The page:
Clinicians must be aware of the high frequency of psychosocial disorders that occur during this stage of life. Screening for mental health disorders is considered a routine part of adolescent health care. Depression is common and should be screened for actively. Although suicide is a rare occurrence (5/100,000), suicidal ideation is common, with as many as 10% of adolescents reporting thoughts about suicide in their lifetime according to some studies. Anxiety often manifests during adolescence, as do mood disorders and disruptive behavioral disorders (eg, oppositional defiant disorder, conduct disorder). Individuals with thought disorders (psychosis) will often present with a "psychotic break" during adolescence. Eating disorders, especially in girls, are common. Some patients go to extraordinary lengths to hide symptoms of an eating disorder.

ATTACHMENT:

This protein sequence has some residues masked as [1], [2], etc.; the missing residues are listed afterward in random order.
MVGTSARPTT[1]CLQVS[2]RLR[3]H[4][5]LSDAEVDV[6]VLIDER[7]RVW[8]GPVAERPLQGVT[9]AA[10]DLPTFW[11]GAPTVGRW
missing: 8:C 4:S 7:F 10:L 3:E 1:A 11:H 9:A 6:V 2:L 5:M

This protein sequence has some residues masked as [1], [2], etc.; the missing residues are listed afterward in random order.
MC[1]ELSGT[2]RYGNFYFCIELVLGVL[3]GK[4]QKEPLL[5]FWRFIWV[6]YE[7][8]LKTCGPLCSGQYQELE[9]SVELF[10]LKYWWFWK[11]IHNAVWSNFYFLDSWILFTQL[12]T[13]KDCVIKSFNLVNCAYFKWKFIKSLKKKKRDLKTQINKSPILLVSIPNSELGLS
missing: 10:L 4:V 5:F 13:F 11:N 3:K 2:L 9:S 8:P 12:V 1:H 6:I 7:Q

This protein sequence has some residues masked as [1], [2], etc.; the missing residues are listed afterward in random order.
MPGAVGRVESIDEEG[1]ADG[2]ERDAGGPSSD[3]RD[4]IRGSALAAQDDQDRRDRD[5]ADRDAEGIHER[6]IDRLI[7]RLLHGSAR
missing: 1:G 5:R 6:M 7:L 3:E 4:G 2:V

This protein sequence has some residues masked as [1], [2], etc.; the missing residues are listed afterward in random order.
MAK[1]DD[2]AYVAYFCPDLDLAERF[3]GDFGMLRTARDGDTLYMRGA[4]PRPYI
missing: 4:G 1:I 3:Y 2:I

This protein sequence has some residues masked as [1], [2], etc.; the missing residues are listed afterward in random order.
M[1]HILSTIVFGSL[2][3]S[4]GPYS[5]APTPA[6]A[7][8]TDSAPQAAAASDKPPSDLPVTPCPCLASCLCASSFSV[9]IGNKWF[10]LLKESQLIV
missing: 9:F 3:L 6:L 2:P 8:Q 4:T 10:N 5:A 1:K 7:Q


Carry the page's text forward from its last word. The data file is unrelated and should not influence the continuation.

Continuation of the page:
The clinician who has developed an open, trusting relationship with an adolescent often can identify these problems, develop a therapeutic relationship, offer practical advice and, when appropriate, encourage the adolescent to accept a referral to specialized care.